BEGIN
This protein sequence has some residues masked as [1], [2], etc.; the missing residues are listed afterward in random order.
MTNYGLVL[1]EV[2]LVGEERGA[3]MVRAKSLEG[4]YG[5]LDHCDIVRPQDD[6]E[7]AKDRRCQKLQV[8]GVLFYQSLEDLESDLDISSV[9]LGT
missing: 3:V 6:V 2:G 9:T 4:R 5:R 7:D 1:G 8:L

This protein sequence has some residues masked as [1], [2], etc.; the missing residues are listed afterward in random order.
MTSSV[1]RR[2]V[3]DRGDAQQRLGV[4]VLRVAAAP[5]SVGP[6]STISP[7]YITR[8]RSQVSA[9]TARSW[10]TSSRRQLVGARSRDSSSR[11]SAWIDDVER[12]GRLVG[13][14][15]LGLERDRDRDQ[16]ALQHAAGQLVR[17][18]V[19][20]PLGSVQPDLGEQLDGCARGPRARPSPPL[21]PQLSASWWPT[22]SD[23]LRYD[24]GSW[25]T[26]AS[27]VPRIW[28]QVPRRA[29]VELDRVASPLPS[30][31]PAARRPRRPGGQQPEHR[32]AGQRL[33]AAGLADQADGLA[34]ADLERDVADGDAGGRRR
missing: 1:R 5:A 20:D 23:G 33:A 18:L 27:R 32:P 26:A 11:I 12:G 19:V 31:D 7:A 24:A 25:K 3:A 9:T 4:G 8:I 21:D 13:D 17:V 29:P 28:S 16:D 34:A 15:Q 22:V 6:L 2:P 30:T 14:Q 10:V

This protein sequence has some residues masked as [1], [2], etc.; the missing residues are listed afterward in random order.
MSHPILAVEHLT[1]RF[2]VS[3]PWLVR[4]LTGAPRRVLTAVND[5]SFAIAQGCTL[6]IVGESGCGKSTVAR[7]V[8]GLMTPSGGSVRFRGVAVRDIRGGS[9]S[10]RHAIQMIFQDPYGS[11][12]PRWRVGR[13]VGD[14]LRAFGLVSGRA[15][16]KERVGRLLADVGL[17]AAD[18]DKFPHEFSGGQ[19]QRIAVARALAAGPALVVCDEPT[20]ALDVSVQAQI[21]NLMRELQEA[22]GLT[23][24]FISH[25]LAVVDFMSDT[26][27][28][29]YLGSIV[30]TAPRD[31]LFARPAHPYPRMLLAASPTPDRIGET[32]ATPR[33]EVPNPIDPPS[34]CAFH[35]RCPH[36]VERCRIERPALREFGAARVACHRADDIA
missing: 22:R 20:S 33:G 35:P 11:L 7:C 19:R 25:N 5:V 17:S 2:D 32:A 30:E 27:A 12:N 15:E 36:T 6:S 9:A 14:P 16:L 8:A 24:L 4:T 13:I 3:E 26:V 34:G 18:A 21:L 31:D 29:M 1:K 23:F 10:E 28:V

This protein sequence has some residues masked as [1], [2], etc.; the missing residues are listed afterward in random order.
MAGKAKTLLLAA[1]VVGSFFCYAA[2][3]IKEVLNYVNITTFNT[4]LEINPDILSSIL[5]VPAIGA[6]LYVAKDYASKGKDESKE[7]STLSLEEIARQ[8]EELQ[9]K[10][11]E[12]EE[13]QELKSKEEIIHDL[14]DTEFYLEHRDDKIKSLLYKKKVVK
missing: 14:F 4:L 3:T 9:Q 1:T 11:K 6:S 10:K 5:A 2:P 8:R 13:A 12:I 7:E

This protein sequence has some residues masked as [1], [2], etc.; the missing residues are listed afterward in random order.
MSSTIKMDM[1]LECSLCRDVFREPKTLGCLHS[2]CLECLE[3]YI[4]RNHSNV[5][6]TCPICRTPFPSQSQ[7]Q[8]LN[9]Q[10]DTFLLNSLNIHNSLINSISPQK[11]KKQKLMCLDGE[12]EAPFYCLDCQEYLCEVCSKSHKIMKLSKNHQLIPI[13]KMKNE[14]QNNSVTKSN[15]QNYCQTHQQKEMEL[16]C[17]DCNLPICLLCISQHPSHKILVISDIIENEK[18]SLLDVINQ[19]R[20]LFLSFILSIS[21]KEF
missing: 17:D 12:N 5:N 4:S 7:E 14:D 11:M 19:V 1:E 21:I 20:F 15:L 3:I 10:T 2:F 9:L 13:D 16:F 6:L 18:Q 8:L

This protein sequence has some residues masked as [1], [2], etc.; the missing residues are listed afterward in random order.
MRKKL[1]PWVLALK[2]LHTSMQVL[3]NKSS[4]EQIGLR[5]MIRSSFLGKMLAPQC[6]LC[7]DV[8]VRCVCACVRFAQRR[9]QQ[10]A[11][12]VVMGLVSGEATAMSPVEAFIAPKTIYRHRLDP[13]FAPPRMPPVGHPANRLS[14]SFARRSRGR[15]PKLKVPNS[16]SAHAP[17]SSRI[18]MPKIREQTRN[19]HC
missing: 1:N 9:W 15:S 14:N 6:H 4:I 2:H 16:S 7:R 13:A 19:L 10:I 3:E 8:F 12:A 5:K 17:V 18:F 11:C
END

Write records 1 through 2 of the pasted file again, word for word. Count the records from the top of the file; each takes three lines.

This protein sequence has some residues masked as [1], [2], etc.; the missing residues are listed afterward in random order.
MTNYGLVL[1]EV[2]LVGEERGA[3]MVRAKSLEG[4]YG[5]LDHCDIVRPQDD[6]E[7]AKDRRCQKLQV[8]GVLFYQSLEDLESDLDISSV[9]LGT
missing: 3:V 6:V 2:G 9:T 4:R 5:R 7:D 1:G 8:L

This protein sequence has some residues masked as [1], [2], etc.; the missing residues are listed afterward in random order.
MTSSV[1]RR[2]V[3]DRGDAQQRLGV[4]VLRVAAAP[5]SVGP[6]STISP[7]YITR[8]RSQVSA[9]TARSW[10]TSSRRQLVGARSRDSSSR[11]SAWIDDVER[12]GRLVG[13][14][15]LGLERDRDRDQ[16]ALQHAAGQLVR[17][18]V[19][20]PLGSVQPDLGEQLDGCARGPRARPSPPL[21]PQLSASWWPT[22]SD[23]LRYD[24]GSW[25]T[26]AS[27]VPRIW[28]QVPRRA[29]VELDRVASPLPS[30][31]PAARRPRRPGGQQPEHR[32]AGQRL[33]AAGLADQADGLA[34]ADLERDVADGDAGGRRR
missing: 1:R 5:A 20:D 23:G 33:A 18:L 27:R 32:P 26:A 11:I 12:G 19:V 31:D 7:A 24:A 25:K 3:A 9:T 4:G 8:I 21:D 13:D 17:V 29:P 28:S 16:D 34:A 15:Q 22:V 6:L 2:P 30:T 14:Q 10:V